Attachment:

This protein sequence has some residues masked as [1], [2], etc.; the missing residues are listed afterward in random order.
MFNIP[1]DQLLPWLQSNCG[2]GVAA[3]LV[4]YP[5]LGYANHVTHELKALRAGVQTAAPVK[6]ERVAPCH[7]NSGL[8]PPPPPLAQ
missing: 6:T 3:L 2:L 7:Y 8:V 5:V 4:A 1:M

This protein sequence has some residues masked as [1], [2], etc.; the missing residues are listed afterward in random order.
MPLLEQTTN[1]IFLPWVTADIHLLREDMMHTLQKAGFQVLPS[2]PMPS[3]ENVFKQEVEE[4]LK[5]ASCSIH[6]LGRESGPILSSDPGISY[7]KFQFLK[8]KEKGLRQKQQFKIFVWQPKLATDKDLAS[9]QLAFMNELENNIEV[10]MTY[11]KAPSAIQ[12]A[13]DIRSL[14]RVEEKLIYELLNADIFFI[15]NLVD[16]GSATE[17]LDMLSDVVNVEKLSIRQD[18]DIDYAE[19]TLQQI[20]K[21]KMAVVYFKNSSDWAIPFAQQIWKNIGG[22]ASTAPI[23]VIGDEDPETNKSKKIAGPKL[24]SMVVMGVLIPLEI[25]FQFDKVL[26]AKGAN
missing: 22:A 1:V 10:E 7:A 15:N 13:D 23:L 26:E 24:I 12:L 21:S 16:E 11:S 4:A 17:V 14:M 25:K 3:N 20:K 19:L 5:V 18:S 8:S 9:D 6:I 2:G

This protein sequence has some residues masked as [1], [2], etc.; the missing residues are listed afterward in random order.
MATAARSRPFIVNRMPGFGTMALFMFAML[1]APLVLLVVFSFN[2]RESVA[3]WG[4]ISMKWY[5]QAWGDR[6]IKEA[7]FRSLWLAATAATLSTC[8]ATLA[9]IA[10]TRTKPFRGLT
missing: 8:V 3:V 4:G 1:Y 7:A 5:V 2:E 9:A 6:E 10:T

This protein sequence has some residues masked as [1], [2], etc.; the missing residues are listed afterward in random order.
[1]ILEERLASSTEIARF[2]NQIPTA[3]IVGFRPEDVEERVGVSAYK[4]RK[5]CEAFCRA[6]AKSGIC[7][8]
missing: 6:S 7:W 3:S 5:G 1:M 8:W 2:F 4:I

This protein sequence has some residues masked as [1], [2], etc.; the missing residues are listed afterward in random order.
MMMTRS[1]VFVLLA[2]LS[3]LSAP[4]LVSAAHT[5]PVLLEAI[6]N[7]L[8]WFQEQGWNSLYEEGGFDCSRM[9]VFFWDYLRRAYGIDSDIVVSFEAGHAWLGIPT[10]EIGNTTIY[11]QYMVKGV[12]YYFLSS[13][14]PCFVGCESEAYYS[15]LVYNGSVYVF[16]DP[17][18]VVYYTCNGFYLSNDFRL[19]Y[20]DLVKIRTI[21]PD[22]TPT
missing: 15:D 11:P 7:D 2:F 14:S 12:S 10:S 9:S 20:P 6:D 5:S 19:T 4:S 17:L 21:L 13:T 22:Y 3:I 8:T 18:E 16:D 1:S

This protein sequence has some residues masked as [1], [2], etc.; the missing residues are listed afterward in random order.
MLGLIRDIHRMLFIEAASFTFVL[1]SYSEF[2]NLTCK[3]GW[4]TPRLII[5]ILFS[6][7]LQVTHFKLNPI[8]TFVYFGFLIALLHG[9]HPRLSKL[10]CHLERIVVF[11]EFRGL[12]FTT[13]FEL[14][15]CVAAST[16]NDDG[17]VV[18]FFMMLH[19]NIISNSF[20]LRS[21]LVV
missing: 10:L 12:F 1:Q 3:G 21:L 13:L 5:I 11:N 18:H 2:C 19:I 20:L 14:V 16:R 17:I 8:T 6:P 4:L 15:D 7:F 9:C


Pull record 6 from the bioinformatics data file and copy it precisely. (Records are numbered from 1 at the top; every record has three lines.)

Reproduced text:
This protein sequence has some residues masked as [1], [2], etc.; the missing residues are listed afterward in random order.
MLGLIRDIHRMLFIEAASFTFVL[1]SYSEF[2]NLTCK[3]GW[4]TPRLII[5]ILFS[6][7]LQVTHFKLNPI[8]TFVYFGFLIALLHG[9]HPRLSKL[10]CHLERIVVF[11]EFRGL[12]FTT[13]FEL[14][15]CVAAST[16]NDDG[17]VV[18]FFMMLH[19]NIISNSF[20]LRS[21]LVV
missing: 10:L 12:F 1:Q 3:G 21:L 13:L 5:I 11:N 18:H 2:C 19:I 20:L 14:V 16:R 17:I 8:T 6:P 4:L 15:D 7:F 9:C